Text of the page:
First Preferred Embodiment

FIG. 1 is a block diagram showing a configuration of a pipeline A/D converter apparatus according to the first preferred embodiment of the invention, and FIG. 2 is a block diagram showing a configuration of an A/D converter circuit part ADk of FIG. 1. Referring to FIGS. 1 and 2, a structural example of a parallel pipeline type A/D converter apparatus employing a pseudo differential amplifier circuit 1 will be described hereinafter.

Referring to FIG. 1, a parallel pipeline type A/D converter apparatus 10 has a sample holding circuit (hereinafter referred to as a S/H circuit) 11 to which two analog signals having voltage waveforms symmetrical about a predetermined voltage of, for example, the ground voltage are inputted, an operational circuit 12 configured by pipeline type A/D converter circuit parts AD1 to ADm of m stages (where m is a natural and plural number), and an error correction circuit 13 that performs error correction of digital data outputted from the operational circuit 12. The parallel pipeline type A/D converter apparatus 10 further includes a reference voltage generator circuit 14 that generates a plurality of different reference voltages and outputs the voltages to the A/D converter circuit parts AD1 to ADm, and an internal clock and timing signal generator circuit 15 that generates an internal clock signal and timing signals based on an external clock signal CLK and outputs the signals to the S/H circuit 11, the operational circuit 12 and the error correction circuit 13.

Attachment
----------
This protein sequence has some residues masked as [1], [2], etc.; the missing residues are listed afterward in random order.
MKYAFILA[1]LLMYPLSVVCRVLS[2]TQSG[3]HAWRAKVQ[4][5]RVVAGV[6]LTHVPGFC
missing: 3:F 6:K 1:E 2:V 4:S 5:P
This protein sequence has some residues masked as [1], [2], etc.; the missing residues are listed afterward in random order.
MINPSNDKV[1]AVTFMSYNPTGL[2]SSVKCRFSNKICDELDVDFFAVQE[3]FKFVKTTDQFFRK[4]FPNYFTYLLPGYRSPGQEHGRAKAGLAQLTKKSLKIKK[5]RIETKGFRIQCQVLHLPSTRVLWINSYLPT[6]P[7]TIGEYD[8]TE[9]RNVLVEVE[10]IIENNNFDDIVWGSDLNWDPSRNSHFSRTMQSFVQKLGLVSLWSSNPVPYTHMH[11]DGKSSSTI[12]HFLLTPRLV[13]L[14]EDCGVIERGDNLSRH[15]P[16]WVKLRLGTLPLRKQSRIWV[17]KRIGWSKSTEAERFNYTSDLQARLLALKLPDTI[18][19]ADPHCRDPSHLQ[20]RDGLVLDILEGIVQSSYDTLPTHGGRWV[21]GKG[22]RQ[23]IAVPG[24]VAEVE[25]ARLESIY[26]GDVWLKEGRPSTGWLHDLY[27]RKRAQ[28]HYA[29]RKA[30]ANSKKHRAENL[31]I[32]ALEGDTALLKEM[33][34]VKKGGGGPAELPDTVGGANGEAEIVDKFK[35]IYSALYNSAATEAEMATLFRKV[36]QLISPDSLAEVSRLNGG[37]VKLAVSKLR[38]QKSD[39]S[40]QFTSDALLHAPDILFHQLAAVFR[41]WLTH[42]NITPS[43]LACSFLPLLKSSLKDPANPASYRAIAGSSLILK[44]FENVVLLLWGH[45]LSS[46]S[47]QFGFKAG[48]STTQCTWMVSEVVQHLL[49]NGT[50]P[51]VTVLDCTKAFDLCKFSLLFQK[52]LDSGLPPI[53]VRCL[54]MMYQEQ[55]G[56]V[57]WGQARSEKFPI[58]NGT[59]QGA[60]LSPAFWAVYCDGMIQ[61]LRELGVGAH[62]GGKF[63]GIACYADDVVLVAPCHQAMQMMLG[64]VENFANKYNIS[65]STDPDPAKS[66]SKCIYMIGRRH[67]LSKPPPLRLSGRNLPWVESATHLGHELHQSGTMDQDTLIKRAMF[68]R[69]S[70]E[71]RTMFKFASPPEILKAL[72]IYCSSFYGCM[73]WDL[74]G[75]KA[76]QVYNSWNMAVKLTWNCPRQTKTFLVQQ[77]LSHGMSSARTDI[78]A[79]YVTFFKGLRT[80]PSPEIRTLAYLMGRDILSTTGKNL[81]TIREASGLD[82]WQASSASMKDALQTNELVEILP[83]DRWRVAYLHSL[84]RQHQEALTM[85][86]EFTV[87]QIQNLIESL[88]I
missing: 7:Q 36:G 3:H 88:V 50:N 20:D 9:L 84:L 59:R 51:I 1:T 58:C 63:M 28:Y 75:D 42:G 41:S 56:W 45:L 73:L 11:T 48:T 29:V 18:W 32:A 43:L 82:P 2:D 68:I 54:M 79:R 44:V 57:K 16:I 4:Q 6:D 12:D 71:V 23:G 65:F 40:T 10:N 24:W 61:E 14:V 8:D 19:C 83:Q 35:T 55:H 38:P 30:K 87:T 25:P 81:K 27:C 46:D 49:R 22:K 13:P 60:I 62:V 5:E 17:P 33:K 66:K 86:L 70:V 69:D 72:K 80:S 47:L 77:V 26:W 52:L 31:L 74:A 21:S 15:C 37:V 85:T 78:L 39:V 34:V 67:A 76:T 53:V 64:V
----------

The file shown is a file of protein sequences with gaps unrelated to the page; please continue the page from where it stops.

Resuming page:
The S/H circuit 11 has two input terminals of a positive side input terminal INP and a negative side input terminal INM that constitute inputs to the parallel pipeline type A/D converter apparatus 10. An analog signal on the positive side is inputted to the positive side input terminal INP, and an analog signal on the negative side is inputted to the negative side input terminal INM. The analog signals on the positive and negative sides constitute one pair of signals having signal levels opposite to each other. The S/H circuit 11 performs sampling and holding of the inputted analog signals based on the predetermined clocks signal from the internal clock and timing signal generator 15, and outputs the processed signal to the operational circuit 12.

The A/D converter circuit part 12 is configured by pipeline type A/D converter parts AD1 to ADm of m stages having an identical circuit configuration, and each of the pipeline type A/D converter circuit parts AD1 to ADm carries out n (n>0) bit pipeline type A/D conversion processing. The A/D converter circuit part ADk (k=1 to m) receives the inputs of two signals of a positive side output signal and a negative side output signal, which have signal levels opposing to each other, outputted from the circuit of the preceding stage. That is, a positive side output voltage and a negative side output voltage from the S/H circuit 11 are inputted to the A/D converter circuit AD1 of the first stage, and output voltages on the positive and negative sides of the A/D converter circuit of the preceding stage are inputted to the A/D converter circuits AD2 to ADm of the second and succeeding stages.